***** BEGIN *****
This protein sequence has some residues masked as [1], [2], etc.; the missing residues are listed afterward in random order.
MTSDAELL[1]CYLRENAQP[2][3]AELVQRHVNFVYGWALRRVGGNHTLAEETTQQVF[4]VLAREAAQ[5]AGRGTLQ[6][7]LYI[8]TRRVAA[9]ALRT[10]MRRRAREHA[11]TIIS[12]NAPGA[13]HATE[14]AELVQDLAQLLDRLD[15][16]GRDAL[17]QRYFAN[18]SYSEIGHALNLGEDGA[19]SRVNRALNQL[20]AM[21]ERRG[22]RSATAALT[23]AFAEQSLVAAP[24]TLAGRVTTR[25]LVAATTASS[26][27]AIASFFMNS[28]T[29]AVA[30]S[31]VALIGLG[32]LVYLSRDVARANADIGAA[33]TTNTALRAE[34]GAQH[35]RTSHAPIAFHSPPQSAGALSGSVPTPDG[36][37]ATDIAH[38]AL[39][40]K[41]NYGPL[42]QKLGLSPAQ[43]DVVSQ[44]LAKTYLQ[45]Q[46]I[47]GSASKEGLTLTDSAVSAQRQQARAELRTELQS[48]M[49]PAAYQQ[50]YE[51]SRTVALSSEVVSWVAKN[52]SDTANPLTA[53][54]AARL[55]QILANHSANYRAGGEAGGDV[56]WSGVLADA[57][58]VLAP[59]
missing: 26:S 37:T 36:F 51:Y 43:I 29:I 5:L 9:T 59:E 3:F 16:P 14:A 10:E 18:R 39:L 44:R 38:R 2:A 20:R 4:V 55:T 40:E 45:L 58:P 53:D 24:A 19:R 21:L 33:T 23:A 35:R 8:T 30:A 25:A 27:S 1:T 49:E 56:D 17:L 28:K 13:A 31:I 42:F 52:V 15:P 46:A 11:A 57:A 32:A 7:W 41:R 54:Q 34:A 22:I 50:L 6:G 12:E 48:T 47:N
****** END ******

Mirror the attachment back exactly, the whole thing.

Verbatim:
This protein sequence has some residues masked as [1], [2], etc.; the missing residues are listed afterward in random order.
MTSDAELL[1]CYLRENAQP[2][3]AELVQRHVNFVYGWALRRVGGNHTLAEETTQQVF[4]VLAREAAQ[5]AGRGTLQ[6][7]LYI[8]TRRVAA[9]ALRT[10]MRRRAREHA[11]TIIS[12]NAPGA[13]HATE[14]AELVQDLAQLLDRLD[15][16]GRDAL[17]QRYFAN[18]SYSEIGHALNLGEDGA[19]SRVNRALNQL[20]AM[21]ERRG[22]RSATAALT[23]AFAEQSLVAAP[24]TLAGRVTTR[25]LVAATTASS[26][27]AIASFFMNS[28]T[29]AVA[30]S[31]VALIGLG[32]LVYLSRDVARANADIGAA[33]TTNTALRAE[34]GAQH[35]RTSHAPIAFHSPPQSAGALSGSVPTPDG[36][37]ATDIAH[38]AL[39][40]K[41]NYGPL[42]QKLGLSPAQ[43]DVVSQ[44]LAKTYLQ[45]Q[46]I[47]GSASKEGLTLTDSAVSAQRQQARAELRTELQS[48]M[49]PAAYQQ[50]YE[51]SRTVALSSEVVSWVAKN[52]SDTANPLTA[53][54]AARL[55]QILANHSANYRAGGEAGGDV[56]WSGVLADA[57][58]VLAP[59]
missing: 26:S 37:T 36:F 51:Y 43:I 29:I 5:L 9:T 59:E 3:F 16:P 14:A 10:E 18:R 39:L 44:R 38:R 2:A 20:R 4:V 55:T 40:E 45:L 58:P 53:D 24:A 19:R 21:L 33:T 23:A 35:R 8:T 30:A 25:A 27:S 1:T 49:E 56:D 17:L 28:K 13:A 31:I 42:F 52:V 15:P 46:A 11:A 57:A 32:A 7:W 41:R 54:Q 34:A 22:I 50:L 6:G 12:E 48:T 47:N